The vacancy rate fell, a first in 12 years

September 13, 2021 by archyde

In June, the Federal Statistical Office counted 71,365 vacant dwellings in Switzerland, a drop of 9.5% year-on-year.

The vacancy rate fell, a first in 12 years

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People residing in Switzerland showed more interest in single-family homes than in apartments.

the Swiss real estate market in June recorded a tightening that had not been observed for a long time. The vacant housing rate has thus fallen, a first for 12 years, said the Federal Statistical Office (FSO) on Monday.

During the period under review, federal statisticians counted 71,365 vacant dwellings, down 9.5% year on year. This total represents 1.54% of the Swiss housing stock, a rate down 0.18 percentage point compared to June 2020.

The fall was more marked in eastern Switzerland (-0.34 point to 1.74%) and north-western Switzerland (-0.32 to 1.64%), while the “large” region of Ticino is the only one. of the seven to show an increase, said the OFS in a press release.

The vacancy rate was set below the threshold of 1% in the cantons of Zug (0.34%), Geneva (0.51%), Zurich (0.72%), Graubünden (0.87%) , Obwalden (0.96%), Basel-Country (0.97%) and Schwyz (0.99%). Eleven cantons have a lower proportion than the national average. Solothurn remains the undisputed champion of uninhabited housing, with a rate of 3.15% and despite a slight decline in June. Ticino (2.83%) and Appenzell Innerrhoden (2.59%) follow in order.

Interest in single-family homes

The cantons of Aargau (-1724 dwellings), Bern (-1366) and Zurich (-1331) experienced the most marked decreases in absolute figures. Bern still has the largest pool of unoccupied units, 9312.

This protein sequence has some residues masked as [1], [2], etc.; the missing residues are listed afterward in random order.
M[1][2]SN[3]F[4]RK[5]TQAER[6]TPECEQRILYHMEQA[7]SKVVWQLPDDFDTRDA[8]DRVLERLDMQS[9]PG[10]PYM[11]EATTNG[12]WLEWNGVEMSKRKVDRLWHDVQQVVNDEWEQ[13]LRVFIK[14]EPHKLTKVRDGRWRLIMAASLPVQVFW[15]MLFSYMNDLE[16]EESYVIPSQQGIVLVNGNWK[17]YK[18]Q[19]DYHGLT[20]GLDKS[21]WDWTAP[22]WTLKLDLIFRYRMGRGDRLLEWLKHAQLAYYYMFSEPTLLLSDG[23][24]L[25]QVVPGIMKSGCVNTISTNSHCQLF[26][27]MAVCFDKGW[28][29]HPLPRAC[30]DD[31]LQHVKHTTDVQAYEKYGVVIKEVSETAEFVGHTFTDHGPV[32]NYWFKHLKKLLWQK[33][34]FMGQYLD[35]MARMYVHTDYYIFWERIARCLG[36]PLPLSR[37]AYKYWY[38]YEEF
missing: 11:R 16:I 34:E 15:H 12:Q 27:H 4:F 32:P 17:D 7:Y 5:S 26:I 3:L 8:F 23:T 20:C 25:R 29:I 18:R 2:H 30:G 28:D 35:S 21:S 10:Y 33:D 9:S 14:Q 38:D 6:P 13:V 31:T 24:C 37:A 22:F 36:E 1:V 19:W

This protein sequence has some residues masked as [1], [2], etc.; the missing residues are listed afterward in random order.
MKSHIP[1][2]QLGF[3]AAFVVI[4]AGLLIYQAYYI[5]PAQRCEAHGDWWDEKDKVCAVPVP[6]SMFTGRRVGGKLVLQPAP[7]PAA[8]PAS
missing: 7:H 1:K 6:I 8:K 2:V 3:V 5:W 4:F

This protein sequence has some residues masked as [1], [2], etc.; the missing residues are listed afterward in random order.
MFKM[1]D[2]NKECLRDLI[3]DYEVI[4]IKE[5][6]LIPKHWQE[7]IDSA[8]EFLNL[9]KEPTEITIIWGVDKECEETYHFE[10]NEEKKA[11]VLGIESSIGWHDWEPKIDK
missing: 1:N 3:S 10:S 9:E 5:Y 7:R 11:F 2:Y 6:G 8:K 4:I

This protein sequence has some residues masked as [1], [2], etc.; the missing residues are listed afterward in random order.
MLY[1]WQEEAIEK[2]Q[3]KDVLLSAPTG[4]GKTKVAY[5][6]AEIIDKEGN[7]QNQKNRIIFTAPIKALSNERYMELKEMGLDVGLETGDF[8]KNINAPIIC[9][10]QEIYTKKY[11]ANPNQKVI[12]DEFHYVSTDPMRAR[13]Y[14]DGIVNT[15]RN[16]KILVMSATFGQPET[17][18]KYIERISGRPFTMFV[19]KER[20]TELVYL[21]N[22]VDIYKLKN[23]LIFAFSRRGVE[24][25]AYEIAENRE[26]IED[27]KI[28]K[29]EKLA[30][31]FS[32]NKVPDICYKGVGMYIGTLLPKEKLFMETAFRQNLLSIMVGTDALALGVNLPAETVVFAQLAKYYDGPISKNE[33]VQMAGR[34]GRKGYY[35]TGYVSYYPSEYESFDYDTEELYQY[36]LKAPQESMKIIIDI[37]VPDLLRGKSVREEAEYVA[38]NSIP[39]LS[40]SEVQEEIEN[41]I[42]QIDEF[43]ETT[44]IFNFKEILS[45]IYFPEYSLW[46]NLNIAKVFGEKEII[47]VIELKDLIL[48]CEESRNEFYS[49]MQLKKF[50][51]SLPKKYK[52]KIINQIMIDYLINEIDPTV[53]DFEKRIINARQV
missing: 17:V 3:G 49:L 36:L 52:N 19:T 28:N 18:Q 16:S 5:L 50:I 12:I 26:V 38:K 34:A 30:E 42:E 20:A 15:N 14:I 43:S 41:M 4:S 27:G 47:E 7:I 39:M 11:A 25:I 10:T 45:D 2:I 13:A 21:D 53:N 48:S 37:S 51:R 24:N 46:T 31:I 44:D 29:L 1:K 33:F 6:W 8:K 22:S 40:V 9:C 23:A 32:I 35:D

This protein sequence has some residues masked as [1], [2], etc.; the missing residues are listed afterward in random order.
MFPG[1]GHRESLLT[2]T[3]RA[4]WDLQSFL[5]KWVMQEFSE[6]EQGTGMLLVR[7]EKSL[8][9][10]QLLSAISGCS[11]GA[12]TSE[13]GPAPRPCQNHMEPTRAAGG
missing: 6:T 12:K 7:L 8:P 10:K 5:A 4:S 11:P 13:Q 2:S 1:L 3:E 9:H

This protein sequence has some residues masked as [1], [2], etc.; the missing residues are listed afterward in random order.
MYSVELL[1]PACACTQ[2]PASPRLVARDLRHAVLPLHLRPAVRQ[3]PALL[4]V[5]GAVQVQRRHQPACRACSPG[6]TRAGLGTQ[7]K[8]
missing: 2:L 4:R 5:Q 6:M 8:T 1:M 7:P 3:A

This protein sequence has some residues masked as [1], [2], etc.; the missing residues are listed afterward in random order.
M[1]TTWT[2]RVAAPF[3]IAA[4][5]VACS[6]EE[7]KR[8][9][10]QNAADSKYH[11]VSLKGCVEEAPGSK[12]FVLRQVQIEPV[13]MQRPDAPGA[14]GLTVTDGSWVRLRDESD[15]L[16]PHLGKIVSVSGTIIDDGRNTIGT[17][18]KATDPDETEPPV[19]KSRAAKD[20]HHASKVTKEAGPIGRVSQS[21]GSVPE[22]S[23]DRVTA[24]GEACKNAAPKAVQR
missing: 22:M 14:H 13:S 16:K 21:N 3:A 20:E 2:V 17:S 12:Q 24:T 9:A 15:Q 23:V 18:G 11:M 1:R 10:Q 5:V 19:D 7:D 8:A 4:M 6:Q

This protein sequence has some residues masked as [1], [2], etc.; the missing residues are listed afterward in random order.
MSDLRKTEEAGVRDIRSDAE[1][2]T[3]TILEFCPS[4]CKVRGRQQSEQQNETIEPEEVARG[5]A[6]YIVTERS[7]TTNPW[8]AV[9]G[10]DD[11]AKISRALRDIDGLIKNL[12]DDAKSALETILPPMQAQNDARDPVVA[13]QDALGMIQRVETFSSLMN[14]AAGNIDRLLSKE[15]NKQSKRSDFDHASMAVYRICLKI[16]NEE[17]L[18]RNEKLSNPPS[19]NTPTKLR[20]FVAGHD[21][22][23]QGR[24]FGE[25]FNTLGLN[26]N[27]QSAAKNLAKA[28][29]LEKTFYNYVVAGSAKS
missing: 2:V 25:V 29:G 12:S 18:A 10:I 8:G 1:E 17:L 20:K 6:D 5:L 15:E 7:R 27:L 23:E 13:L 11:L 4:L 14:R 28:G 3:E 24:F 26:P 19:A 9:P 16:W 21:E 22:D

An overwhelming majority (85%) of vacant homes in June were rental properties, numbering 60,775, down 8.4% year on year. The decrease, of 15.4%, was more significant for units for sale.

People living in Switzerland showed more interest in single-family homes, the number of which on the market shrank from 19% to 5,940. Apartments with three or four rooms were the subject of greater demand. unlike one-room dwellings.

Numerous surveys published in recent months claim that the coronavirus pandemic has boosted demand for more spacious housing. The use of teleworking and the need for greater comfort are believed to be at the origin of this trend.

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Natasha Kumar

By Natasha Kumar

Natasha Kumar has been a reporter on the news desk since 2018. Before that she wrote about young adolescence and family dynamics for Styles and was the legal affairs correspondent for the Metro desk. Before joining The Times Hub, Natasha Kumar worked as a staff writer at the Village Voice and a freelancer for Newsday, The Wall Street Journal, GQ and Mirabella. To get in touch, contact me through my